I’ve finally finished the January 1960 IF and can report fully on its contents. January has been a decidedly uninspiring month for digests. They’re all in the 3-star range (though for Astounding, that’s actually a good month!) with no knockouts in the bunch. Perhaps this is the calm before the storm.
The reliable if stolid Mack Reynolds (writing as Mark Mallory) kicks off this issue with The Good Seed. Can a man trapped on a tiny island by a swelling tide escape before he is drowned? Perhaps with the help of a sentient, telepathic plant. It’s actually quite a touching story.
James Stamers seems to be a newcomer, and it shows in his unpolished writing. Despite this, his The Divers, about psionic neutrals (essentially anti-telepaths) with the ability to astrally project, has some fascinating ideas and some genuinely evocative scenes. Had Stamers given the tale to Sturgeon to work over for a final edit, I think it could have been an epic. As it is, the story suggests that its author is a diamond in the rough waiting to be polished.
Two Ulsterians, Bob Shaw and Walt Willis, wrote the short Dissolute Diplomat, about an unsavory space traveler who crashes on an alien world, bullies the jelly-ish inhabitants into fixing his ship, and then gets what he deserves in a groan-worthy fashion that is truly pun-ishing.
The Little Red Bag, by Jerry Sohl, is a good piece of thrilling writing, at least until the somewhat callous and abrupt end. A fellow on a plane has the power of tactile clairvoyance—and he discovers a ticking time bomb in the luggage compartment. Can he save the passengers before it goes off? Having flown the route that the plane takes many times (Southerly down California into Los Angeles), the setting is quite familiar, which is always fun.
Daniel Galouye (how do you pronounce his name?) is up next with the interesting teleportation yarn, The Last Leap. Three military subjects have gone AWOL after artificially gaining the ability to materialize anywhere. Surely they were not killed–after all, even the vacuum of space poses no danger, for the ‘porters reflexively snap back to a safe spot; moreover, they instinctively avoid teleporting into solid objects. What could have happened? You find out in the end…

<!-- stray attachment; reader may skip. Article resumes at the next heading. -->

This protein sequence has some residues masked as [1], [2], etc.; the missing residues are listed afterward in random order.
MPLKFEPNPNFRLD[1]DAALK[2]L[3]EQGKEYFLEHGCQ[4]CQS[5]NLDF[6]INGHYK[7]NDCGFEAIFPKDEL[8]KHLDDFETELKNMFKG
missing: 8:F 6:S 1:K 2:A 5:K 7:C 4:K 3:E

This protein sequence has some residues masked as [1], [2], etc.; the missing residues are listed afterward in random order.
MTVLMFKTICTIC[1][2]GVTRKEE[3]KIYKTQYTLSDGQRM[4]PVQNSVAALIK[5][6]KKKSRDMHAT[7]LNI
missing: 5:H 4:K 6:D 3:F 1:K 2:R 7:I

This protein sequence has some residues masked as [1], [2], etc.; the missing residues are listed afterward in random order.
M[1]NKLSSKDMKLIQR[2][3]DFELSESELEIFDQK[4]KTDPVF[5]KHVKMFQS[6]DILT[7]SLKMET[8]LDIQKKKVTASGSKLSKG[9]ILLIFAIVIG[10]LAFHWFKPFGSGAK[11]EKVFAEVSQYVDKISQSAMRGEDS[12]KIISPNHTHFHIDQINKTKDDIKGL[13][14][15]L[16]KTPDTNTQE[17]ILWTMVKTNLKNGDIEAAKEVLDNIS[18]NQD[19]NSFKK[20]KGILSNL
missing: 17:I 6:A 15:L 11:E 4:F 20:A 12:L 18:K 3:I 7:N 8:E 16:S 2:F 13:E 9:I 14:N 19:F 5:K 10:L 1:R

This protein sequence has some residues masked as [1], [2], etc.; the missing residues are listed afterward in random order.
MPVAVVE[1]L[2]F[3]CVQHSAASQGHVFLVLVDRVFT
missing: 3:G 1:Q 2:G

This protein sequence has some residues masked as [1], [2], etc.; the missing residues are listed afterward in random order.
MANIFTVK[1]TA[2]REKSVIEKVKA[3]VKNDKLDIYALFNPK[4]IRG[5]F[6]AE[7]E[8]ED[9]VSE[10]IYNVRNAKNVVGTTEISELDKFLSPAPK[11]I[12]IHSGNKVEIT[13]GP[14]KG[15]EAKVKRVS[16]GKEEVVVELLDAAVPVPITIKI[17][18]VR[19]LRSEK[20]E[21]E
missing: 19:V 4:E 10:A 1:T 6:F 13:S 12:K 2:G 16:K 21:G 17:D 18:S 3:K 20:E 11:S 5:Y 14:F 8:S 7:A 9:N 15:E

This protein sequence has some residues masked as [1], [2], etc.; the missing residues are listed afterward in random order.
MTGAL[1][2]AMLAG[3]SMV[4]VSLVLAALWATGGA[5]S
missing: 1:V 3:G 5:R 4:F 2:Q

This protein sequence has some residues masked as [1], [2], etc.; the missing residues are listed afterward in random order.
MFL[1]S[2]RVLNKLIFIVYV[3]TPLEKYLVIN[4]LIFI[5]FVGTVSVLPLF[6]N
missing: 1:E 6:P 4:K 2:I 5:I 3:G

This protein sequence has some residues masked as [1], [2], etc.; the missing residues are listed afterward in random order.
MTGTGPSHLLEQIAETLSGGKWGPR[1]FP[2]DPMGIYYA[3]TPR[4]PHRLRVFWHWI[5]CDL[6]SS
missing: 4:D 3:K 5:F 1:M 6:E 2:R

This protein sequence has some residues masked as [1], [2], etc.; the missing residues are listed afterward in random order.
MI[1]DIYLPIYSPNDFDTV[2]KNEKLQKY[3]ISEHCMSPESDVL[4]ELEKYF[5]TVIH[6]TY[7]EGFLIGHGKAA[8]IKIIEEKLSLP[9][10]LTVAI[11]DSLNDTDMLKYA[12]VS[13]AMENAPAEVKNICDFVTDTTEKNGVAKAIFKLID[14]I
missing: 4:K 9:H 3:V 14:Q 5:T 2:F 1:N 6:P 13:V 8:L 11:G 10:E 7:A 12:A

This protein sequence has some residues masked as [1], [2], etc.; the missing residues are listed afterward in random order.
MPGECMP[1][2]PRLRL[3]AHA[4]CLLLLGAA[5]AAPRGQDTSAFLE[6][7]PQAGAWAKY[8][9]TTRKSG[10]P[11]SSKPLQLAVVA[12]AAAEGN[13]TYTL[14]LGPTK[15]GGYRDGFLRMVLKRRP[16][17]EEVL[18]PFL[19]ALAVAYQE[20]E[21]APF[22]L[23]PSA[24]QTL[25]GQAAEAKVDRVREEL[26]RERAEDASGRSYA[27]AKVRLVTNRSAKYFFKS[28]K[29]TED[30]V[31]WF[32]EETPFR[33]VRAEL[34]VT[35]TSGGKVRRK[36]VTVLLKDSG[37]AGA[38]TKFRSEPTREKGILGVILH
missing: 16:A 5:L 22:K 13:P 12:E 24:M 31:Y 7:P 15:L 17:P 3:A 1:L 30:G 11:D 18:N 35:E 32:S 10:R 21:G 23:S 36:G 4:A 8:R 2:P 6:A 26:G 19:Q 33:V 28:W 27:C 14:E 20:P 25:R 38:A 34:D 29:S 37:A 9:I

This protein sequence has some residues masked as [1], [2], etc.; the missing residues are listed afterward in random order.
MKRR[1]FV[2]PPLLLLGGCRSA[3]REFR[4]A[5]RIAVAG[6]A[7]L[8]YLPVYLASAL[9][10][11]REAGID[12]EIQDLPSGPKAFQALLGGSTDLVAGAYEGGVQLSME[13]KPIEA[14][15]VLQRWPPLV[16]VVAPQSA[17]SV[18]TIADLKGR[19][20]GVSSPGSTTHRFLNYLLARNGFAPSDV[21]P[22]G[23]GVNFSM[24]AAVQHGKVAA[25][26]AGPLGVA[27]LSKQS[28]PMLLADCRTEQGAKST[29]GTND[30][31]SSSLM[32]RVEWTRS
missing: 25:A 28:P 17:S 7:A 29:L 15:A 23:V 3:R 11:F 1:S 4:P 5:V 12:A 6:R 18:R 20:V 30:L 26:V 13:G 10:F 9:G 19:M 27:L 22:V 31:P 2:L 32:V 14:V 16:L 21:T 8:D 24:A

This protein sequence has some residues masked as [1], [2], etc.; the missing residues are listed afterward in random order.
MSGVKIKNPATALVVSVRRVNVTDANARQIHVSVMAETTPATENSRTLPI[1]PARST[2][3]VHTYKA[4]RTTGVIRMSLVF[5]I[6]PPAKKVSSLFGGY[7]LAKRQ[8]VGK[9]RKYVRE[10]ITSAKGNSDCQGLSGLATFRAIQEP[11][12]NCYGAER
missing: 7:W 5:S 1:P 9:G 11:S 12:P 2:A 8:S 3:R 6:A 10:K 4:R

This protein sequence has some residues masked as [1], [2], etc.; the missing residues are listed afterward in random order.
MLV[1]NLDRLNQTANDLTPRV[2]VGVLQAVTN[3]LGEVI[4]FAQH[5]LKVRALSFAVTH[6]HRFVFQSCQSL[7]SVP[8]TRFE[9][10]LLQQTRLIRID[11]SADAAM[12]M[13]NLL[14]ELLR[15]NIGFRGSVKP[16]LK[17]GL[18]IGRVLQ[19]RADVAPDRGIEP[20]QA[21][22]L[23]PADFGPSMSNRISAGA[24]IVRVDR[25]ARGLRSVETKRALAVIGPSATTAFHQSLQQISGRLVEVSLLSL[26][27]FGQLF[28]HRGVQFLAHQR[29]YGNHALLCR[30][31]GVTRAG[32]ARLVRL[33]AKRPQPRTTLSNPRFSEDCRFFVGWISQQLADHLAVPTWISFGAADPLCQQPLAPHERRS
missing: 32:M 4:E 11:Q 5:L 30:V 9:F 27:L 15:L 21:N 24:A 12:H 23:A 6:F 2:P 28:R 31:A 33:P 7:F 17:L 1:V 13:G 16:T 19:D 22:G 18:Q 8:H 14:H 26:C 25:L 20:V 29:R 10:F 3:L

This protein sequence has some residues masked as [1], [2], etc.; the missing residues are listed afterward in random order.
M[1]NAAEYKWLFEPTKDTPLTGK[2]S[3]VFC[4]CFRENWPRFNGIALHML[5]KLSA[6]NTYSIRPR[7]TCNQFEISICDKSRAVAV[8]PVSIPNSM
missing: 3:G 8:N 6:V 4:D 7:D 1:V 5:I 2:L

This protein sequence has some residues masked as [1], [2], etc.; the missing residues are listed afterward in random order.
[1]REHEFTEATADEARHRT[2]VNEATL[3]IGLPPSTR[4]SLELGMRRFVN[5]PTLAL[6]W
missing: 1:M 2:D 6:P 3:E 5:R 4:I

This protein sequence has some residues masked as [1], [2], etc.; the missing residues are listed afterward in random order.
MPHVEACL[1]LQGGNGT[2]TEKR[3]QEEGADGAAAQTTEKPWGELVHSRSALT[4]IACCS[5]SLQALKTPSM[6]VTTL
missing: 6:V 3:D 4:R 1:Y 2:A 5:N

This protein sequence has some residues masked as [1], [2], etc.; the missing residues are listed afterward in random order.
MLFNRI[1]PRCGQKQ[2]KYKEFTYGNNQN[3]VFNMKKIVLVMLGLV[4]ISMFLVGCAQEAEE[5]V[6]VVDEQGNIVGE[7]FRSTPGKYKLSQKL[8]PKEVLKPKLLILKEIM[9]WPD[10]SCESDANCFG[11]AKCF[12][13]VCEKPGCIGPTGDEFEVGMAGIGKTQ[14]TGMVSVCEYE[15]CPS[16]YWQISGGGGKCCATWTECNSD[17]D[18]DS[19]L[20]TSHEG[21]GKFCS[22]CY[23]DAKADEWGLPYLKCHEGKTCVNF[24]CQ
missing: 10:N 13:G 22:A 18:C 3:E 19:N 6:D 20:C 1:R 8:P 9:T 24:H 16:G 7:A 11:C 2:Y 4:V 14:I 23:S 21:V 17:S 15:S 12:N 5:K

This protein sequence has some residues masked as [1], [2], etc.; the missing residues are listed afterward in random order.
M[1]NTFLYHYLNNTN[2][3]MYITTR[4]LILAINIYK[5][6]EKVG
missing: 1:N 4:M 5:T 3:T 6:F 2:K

To Each His Own, by Jack Sharkey, stars a team of Venusians who explore the Earth after a recent holocaust. The nature of said disaster is never made explicit until the very end, though it is alluded to subtly. I confess that I should have figured out the gimmick ending, but I didn’t. I suppose that constitutes a point in the author’s favor.
Margaret St. Clair has a fun story (The Autumn after Next) about a magical missionary whose job is to convert magic-less cultures into adepts at the Arts. He meets his match, and his end, attempting to introduce the most reluctant of tribes to the supernatural. Better than The Scarlet Hexapod, not as good as Discipline, both IF stories.
Finally, we have Cultural Exchange by J.F. Bone wherein a crew of space explorers meets a sophisticated alien race with both superior and inferior technologies. It is a first contact story of Cat and Mouse with both sides attempting to be the predator. Not stellar, but satisfying.
That’s that! It’s an unremarkable issue, slightly under the standards of its older sibling, Galaxy, I’d say. Worth a read, but you won’t remember it next month (unless, of course, you review my column).
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